Acquisition of this park was made possible when Lester J. and Dellora A. Norris arranged the purchase of the land on April 24, 1964, through their St. Charles, . . . — — Map (db m15877) HM
This walking dredge, built by the Bay City (Michigan) Dredge Works, is the earliest known survivor of its type. Designed for use over swampy terrain where wheeled or tracked vehicles would bog down the machine’s weight was distributed over shoes. To . . . — — Map (db m195057) HM
Opened in 1931, Rosemary Cemetery was originally established on twenty acres of land given by Edward W. Crayton, a prominent Naples citizen and president of the Naples Improvement Company. It served as the town's only cemetery until 1955. The graves . . . — — Map (db m15878) HM
Built as the park caretaker’s residence about 1940. County Commissioner D. Graham Copeland managed Barron Collier's businesses and surveyed Collier County. He located the sites of several Seminole war forts, old trails, and Seminole villages. As . . . — — Map (db m194878) HM
The Naples Canal was a monumental prehistoric construction achievement. It was 4,150 feet long (0.8 miles) and bisected an area between the Gulf of Mexico and Naples Bay. The Naples Canal was dug perhaps as early as A.D. 200 by local American . . . — — Map (db m127697) HM
Built in 1926, by the Seaboard Airline, the Naples Depot welcomed Naples' first passenger train in 1927. Services continued until 1971. Shortly thereafter the Tamiami Trail was completed. These two important infrastructures successfully opened . . . — — Map (db m127761) HM
The Naples Depot, which was completed in 1927, is one of the oldest remaining structures in the City of Naples. The Depot was built to serve as the Seaboard Air Line Railway's southern-most west coast terminal. The coming of railroads to Naples and . . . — — Map (db m127698) HM
Built in 1888 as a freight and passenger dock, the Naples Pier stands as a community landmark. Narrow gauge train rails spanning the length of the pier transported freight and baggage in the early 1900’s. Part of the structure as well as the post . . . — — Map (db m92802) HM
”We have to save the swamp a hundred times but we only get to lose it once.” In the 1930’s lumbermen began logging bald cypress trees because the trunks were knot-free and the wood was highly resistant to rot. Lumber . . . — — Map (db m164799) HM
The first highway from Tampa to Miami, called the Tamiami Trail, was built in the 1920's. The "walking dredge” was a piece of specialized equipment used to dig a canal, which provided
rock fill for the roadbed and drainage for the completed road. . . . — — Map (db m194927) HM
This Bay City Walking Dredge
in charge of
Earl W. Ivey
working 18 hours daily constructed that portion of the Tamiami Trail beginning at Black Water River and extending northwesterly 10 miles to Belle Meade Crossing and . . . — — Map (db m195061) HM
Tin City's legacy began in the 1920's when Henry Espenlaub, brother-in-law of Ed Frank (Swamp Buggy Creator), leased his property to pioneering commercial fishing families. They constructed docks and tin roofed buildings to serve fishing fleets and . . . — — Map (db m90088) HM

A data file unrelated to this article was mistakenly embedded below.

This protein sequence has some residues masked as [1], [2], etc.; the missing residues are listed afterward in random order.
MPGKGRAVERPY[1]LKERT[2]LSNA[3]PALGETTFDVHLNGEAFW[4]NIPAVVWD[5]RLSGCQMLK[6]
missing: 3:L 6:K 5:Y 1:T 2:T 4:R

Bald cypress, the swamp and wood storks make this National Audubon Society sanctuary unique. The source of storks Wood storks come to Corkscrew Swamp during the dry months of winter and early spring. Here, in greater numbers than anywhere . . . — — Map (db m164800) HM
On February 22, 1936, this pine hammock was the site of a conference attended by about 275 Seminoles and several representatives of state and local governments. Florida's New Deal governor, David W. Sholtz (1933-37), had aided the state's economic . . . — — Map (db m190699) HM
Imagine alligator relatives dating back to the days of dinosaurs, over 150 million years ago. Gators today still look similar to their 50 foot long relatives. Present day American alligators can grow to over 15 feet and many weigh up to 1,000 . . . — — Map (db m106227) HM
Rain-the Swamp's Lifeblood
Nearly 55 inches of rain falls here annually-drenching Big Cypress National Preserve during the summer wet season.
The fresh water flowing through the national preserve replenishes the local aquifer and sustains . . . — — Map (db m106230) HM
The watery areas of Big Cypress National Preserve attract colorful flocks of long-legged wading birds that sweep across the shallow wetlands stalking their prey, while other waterbirds dive below the surface to search for food.
Anhingas . . . — — Map (db m106235) HM
Invasive species are destructive or aggressive plants and animals that greatly alter the natural balance of native area. They out compete native species for resources and reduce biodiversity.
Invasives are extremely expensive to eradicate and . . . — — Map (db m106233) HM
Things to see
Cypress trees sprout curious
Appendages called knees. They are believed to help stabilize the parent tree in swamp environments.
The solitary Florida panther ranges throughout a wide . . . — — Map (db m106231)
Considered to be the smallest post office in the United States, this building was formerly an irrigation pipe shed belonging to the J. T. Gaunt Company tomato farm. It was hurriedly pressed into service by postmaster Sidney Brown after a disastrous . . . — — Map (db m90091) HM
The watery forest was born from a slow-moving creek whose waters rise and fall year after year, flooding the shallow banks and then withdrawing.
Here brown waters reflect the tall trees, Spanish-moss and clouds in the sky. Alligators, birds and . . . — — Map (db m100647)
Wildlife & You How you behave can save The thrill of watching an animal in it native surroundings can be spectacular and awe inspiring. The memories made while experiencing such events can last a lifetime, and so can your actions.While visiting . . . — — Map (db m106229)